Nigeria's Dana Air resumed flights on Friday, seven months after one
of its planes crashed into a Lagos apartment block, killing 163 people
in the country's worst airline disaster in two decades.
The government lifted a ban on the airline in September but an
investigation is ongoing and there is still no official explanation of
Dana Air's five remaining McDonnell Douglas MD-83's operating in Nigeria have a capacity of 140.
Airline spokesman Tony Usidamen said 67 passengers were on board the
resumed Lagos-Abuja flight on Friday and 82 on the return journey.
"There was a round of applause for the very smooth landing," Usidamen said.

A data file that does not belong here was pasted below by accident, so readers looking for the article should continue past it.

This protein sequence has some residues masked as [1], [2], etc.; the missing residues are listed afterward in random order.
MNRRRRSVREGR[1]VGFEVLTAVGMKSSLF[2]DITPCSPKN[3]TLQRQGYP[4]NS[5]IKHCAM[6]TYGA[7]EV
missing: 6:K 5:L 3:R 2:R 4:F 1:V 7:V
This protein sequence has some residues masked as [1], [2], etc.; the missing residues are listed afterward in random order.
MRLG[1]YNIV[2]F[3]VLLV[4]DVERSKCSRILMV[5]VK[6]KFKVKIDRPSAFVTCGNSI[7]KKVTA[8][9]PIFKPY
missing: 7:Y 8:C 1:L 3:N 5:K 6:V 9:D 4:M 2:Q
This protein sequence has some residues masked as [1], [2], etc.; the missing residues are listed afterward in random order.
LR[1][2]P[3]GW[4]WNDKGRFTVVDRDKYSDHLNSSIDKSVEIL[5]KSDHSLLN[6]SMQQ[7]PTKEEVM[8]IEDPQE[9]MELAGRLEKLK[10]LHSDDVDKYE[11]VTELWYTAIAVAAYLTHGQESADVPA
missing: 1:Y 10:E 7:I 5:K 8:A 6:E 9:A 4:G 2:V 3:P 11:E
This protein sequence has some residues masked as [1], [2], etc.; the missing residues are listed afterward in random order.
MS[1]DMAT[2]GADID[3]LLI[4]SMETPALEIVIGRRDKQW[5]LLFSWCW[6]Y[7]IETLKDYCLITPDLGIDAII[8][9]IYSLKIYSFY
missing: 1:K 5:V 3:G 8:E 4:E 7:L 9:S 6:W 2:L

Tickets were sold for as little as 14,400 naira (USD$92) one way,
around half what some airlines are charging. Dana Air will only be
flying the Lagos-Abuja route for the time being.
The MD-83 crashed in a Lagos suburb on June 3, killing everyone on board and 10 people on the ground.
The pilot reported dual engine failure before the plane went down.
"We won't know the cause until the investigation has been completed,"
Aviation Ministry spokesman Joe Obi said. "A thorough audit of the
airline has been done and the remaining fleet is airworthy."
Air crashes are relatively common in Nigeria, which despite being
Africa's second biggest economy has a poor air safety record, although
it had improved in the years before the Dana crash.
Even so, air travel remains the quickest and often safest way to
travel across a country nearly twice the size of Spain with a dangerous
and dilapidated road network.
International carrier Air Nigeria, formerly part of Richard Branson's
Virgin group, shut down in September due to what it called "staff
disloyalty and environmental challenges".